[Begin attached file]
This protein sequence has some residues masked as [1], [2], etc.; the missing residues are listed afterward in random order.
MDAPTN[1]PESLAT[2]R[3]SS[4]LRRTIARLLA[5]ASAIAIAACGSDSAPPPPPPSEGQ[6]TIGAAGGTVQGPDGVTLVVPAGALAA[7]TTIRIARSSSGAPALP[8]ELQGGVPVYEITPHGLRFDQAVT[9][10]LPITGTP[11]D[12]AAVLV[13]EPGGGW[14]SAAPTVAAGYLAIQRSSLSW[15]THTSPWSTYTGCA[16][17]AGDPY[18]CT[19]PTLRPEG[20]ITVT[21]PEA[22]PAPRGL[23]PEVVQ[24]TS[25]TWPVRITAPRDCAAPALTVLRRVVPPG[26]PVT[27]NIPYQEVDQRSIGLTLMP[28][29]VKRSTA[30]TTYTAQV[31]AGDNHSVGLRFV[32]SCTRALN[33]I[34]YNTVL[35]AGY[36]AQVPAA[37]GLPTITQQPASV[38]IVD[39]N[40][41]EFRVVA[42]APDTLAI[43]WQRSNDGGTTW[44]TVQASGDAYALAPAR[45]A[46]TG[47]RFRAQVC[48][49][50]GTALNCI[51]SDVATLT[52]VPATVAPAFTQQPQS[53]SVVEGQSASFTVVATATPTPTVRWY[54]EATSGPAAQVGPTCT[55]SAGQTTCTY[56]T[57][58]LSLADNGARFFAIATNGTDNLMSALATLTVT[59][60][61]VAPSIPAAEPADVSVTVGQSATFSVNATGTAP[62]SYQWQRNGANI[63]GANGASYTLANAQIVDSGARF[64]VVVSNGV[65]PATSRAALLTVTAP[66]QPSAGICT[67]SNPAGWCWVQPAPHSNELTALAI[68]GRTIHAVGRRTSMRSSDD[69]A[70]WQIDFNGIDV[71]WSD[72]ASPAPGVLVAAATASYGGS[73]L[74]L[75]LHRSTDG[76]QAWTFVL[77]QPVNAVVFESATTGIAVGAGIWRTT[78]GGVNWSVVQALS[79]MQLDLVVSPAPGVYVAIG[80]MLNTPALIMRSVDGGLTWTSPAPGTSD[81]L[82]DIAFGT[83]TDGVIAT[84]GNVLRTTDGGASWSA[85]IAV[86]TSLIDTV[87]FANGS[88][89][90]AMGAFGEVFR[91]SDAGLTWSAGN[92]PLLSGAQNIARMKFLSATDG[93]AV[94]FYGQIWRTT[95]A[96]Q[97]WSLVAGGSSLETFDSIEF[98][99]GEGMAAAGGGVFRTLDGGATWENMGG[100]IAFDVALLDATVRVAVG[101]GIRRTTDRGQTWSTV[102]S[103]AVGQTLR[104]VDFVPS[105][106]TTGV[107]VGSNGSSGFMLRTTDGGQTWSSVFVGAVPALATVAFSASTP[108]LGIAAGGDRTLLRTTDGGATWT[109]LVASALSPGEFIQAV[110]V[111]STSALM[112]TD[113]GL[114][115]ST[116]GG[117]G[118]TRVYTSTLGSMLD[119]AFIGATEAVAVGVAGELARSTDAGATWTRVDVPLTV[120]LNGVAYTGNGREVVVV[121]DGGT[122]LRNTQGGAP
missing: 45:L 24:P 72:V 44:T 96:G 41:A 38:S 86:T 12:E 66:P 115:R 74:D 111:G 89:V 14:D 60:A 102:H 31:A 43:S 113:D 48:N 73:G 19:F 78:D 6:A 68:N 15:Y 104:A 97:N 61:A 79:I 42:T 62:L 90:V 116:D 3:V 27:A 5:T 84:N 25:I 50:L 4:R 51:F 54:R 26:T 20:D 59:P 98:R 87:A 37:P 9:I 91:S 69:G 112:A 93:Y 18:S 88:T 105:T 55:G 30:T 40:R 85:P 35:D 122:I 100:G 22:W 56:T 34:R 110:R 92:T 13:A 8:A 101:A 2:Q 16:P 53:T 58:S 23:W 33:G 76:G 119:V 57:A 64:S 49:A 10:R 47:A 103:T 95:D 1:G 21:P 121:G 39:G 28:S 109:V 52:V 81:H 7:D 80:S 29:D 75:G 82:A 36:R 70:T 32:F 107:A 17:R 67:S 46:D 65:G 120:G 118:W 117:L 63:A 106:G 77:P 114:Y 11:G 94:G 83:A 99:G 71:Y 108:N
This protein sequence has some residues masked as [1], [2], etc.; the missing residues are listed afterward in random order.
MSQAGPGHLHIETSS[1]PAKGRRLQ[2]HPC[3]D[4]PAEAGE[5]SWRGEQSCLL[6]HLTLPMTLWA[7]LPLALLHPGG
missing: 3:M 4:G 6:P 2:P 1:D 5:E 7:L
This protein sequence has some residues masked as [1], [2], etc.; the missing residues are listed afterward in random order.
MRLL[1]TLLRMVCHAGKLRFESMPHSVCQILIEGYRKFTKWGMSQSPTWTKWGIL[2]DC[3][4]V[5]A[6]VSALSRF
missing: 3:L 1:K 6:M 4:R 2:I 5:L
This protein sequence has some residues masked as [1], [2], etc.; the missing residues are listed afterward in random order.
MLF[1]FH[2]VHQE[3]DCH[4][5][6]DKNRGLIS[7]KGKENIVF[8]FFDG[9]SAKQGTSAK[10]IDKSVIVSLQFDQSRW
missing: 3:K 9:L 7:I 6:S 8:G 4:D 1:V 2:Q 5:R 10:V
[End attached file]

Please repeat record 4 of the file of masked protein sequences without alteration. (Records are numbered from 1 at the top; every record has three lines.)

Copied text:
This protein sequence has some residues masked as [1], [2], etc.; the missing residues are listed afterward in random order.
MLF[1]FH[2]VHQE[3]DCH[4][5][6]DKNRGLIS[7]KGKENIVF[8]FFDG[9]SAKQGTSAK[10]IDKSVIVSLQFDQSRW
missing: 3:K 9:L 7:I 6:S 8:G 4:D 1:V 2:Q 5:R 10:V